|Figure 1: Gray-scale ultrasound revealed hyperechoic solid mass of size 29 mm × 18 mm in the right upper outer quadrant|
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|Figure 3: On elastography, blackish mass shows mostly stiff tissue (dark blue on elastography color scale) with a strain ratio of, indicating malignancy|
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|Figure 4: The right axilla lymph node of size 35 mm × 17.2 mm with loss of fatty hilum and cystic changes|
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| Discussion|| |
Early lesions usually present oval or fusiform shape and hypoechogenicity on sonography. Mostly, these lesions infiltrate the dermis and show increased blood flow in the tumor.
The peak systolic arterial velocity of vessels in tumor (cm/sec) may provide an idea of angiogenic power of the tumor that can correlate with its metastatic potential. Color Doppler helps in the detection of tumor flow in the superficial melanoma metastases to determine tumor and vessel size and vessel number that potentially affect signal detection. Using multichanneled color Doppler machines having different frequency probes that reach frequencies ≥15 MHz echostructure of the skin layers can be clearly seen. While using multi-channeled color Doppler ultrasound equipment with different frequency probes that range from 10 to 15 MHz, it has already been seen that ultrasound is capable of differentiating melanomas measuring greater or lesser than 1 mm of thickness which is important for requiring. For example, a sentinel lymph node procedure that is indicated in melanomas measuring more than 1 mm thick. Since melanoma contains melanin as a component that contains stable free paramagnetic radicals which have paramagnetic effect resulting in shortening of T1 and T2 relaxation times. Melanoma possesses a high signal on T1-weighted images and a low signal on T2-weighted images on magnetic resonance imaging.
Strain ratio measurement
SR measurement is a semi-quantitative method of lesion assessment. Calculation of the SR value is mainly based on determining the average strain measured in a lesion and comparing it to the average strain of a similar area of fatty tissue. Using proprietary software, the average strain of the lesion is determined by selecting a region of interest encompassing the lesion; the value of SR increases as a function of the relative stiffness of the target lesion. As the SR increases, the likelihood of malignancy is also higher.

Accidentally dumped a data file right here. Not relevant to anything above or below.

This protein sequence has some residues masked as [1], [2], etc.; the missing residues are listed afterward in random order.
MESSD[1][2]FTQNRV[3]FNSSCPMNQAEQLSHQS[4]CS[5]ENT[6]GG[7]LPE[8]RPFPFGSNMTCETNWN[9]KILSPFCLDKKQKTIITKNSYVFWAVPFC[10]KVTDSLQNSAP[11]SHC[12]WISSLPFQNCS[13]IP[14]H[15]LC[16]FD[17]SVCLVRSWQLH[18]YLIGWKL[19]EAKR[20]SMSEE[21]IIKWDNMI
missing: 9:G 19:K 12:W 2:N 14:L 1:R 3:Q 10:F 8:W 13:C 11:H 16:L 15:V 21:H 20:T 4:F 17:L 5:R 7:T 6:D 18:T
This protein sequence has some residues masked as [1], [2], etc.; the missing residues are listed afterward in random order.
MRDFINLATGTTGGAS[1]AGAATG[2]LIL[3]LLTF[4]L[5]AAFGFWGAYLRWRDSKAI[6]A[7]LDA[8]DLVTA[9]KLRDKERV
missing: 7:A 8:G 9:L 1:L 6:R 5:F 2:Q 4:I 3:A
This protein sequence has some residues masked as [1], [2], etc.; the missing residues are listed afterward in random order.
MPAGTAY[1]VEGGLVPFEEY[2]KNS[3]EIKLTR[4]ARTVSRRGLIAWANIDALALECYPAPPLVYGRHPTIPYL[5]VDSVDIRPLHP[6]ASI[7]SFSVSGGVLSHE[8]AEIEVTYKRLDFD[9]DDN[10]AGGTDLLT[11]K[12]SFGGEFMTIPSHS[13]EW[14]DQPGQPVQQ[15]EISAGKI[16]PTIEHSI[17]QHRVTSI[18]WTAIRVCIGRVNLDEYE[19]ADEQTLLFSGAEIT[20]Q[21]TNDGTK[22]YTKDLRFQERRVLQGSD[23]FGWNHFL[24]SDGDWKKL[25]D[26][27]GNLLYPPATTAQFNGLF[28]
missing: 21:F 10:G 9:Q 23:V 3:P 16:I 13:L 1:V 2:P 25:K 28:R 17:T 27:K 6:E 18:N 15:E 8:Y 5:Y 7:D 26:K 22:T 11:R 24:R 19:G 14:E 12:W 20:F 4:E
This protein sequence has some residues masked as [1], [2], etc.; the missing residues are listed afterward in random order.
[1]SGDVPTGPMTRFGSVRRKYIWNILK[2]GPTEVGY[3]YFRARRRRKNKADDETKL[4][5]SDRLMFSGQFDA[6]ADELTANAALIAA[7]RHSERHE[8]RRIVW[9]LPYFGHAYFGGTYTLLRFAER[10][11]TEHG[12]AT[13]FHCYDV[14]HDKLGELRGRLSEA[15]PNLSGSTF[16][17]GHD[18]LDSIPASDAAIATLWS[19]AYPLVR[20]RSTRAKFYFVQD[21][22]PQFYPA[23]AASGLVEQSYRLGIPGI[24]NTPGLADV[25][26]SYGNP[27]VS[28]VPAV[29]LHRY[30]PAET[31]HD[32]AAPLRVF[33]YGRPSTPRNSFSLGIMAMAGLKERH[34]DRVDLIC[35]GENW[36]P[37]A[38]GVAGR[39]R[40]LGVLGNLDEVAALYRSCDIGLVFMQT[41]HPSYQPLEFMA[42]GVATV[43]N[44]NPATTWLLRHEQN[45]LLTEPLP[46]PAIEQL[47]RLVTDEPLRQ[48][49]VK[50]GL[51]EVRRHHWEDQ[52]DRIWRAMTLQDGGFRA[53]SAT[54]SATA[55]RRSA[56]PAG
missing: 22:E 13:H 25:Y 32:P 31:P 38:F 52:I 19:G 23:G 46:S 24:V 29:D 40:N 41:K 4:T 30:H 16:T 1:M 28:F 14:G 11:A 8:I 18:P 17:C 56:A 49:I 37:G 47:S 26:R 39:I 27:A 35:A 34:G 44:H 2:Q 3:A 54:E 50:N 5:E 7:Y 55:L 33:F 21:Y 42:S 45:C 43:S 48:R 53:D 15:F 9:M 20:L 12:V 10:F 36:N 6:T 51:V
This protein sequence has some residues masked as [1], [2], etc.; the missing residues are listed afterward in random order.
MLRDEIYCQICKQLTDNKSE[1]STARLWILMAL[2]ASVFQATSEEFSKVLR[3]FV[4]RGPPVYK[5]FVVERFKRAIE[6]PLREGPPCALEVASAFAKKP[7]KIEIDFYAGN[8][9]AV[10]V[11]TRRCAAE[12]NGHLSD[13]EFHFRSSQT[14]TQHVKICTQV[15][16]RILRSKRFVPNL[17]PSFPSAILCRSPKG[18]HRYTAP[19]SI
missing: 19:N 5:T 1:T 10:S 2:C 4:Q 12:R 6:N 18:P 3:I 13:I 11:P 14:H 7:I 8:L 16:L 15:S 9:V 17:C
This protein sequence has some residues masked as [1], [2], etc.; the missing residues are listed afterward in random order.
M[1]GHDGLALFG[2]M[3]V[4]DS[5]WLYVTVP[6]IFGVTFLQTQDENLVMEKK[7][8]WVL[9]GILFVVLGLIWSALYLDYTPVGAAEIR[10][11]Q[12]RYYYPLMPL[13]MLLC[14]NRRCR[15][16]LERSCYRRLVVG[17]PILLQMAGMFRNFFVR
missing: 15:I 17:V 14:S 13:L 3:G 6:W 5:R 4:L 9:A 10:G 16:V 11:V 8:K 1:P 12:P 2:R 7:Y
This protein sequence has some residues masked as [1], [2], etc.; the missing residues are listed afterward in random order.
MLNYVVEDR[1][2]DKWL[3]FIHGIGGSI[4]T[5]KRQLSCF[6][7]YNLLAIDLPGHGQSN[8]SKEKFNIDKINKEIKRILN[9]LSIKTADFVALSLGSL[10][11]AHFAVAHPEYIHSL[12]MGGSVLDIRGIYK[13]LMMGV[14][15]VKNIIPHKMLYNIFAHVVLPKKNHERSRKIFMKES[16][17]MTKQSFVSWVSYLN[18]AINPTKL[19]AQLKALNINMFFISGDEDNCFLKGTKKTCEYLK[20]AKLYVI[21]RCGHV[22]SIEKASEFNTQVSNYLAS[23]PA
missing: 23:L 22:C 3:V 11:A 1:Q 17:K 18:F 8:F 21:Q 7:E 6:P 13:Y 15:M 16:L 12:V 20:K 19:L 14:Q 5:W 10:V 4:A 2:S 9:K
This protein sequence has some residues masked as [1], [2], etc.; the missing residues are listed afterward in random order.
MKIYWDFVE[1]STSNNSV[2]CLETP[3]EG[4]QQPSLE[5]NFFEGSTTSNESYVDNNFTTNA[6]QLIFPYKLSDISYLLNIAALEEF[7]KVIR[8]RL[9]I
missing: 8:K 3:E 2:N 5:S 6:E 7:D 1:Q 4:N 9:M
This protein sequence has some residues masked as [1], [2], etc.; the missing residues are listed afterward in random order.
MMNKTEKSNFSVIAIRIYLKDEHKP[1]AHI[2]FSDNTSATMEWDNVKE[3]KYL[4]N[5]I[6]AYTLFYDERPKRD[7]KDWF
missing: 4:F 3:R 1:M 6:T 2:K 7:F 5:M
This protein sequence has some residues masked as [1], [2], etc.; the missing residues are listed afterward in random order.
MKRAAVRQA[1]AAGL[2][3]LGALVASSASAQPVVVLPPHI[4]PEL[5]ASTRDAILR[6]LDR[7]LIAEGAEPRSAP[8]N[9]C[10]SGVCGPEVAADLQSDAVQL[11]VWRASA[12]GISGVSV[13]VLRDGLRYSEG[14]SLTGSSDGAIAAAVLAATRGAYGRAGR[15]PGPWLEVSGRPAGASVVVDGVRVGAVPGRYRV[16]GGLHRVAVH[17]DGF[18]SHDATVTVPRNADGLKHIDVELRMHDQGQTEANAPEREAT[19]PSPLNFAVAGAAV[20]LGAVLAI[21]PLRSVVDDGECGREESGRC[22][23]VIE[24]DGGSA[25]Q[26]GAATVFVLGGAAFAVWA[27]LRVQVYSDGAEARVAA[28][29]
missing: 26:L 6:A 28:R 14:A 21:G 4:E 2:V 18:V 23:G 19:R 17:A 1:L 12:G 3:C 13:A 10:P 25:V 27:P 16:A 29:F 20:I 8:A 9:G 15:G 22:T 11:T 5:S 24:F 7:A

| Conclusion|| |
Ultrasound can play a major role for assessing characteristics of the cutaneous melanoma, such as depth and vascularity. Color Doppler and elastography further help in accurate characterization of cutaneous malignant melanoma helping in patient management.
Declaration of patient consent
The authors certify that they have obtained all appropriate patient consent forms. In the form the patient(s) has/have given his/her/their consent for his/her/their images and other clinical information to be reported in the journal. The patients understand that their names and initials will not be published and due efforts will be made to conceal their identity, but anonymity cannot be guaranteed.
Financial support and sponsorship
Conflicts of interest
There are no conflicts of interest.
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[Figure 1], [Figure 2], [Figure 3], [Figure 4], [Figure 5]